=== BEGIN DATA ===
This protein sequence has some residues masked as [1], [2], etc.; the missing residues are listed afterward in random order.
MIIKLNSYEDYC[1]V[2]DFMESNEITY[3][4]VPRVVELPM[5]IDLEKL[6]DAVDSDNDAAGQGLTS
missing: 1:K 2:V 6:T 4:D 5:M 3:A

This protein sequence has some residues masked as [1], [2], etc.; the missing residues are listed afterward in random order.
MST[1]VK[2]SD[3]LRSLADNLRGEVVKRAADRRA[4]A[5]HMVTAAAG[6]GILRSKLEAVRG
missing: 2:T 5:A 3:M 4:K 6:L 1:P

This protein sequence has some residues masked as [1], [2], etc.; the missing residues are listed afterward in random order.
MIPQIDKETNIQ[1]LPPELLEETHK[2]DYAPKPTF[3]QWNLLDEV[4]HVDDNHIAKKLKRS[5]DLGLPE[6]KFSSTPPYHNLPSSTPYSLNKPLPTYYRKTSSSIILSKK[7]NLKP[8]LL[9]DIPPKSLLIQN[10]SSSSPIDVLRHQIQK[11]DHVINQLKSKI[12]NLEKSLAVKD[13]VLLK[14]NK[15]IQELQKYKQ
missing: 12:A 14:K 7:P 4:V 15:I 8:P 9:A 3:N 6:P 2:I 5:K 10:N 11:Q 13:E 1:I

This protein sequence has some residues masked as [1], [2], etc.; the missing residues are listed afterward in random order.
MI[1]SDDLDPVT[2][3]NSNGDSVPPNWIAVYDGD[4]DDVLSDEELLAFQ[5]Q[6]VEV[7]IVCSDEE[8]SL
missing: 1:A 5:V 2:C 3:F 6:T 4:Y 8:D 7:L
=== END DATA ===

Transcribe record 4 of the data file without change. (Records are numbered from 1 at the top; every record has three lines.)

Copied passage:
This protein sequence has some residues masked as [1], [2], etc.; the missing residues are listed afterward in random order.
MI[1]SDDLDPVT[2][3]NSNGDSVPPNWIAVYDGD[4]DDVLSDEELLAFQ[5]Q[6]VEV[7]IVCSDEE[8]SL
missing: 1:A 5:V 2:C 3:F 6:T 4:Y 8:D 7:L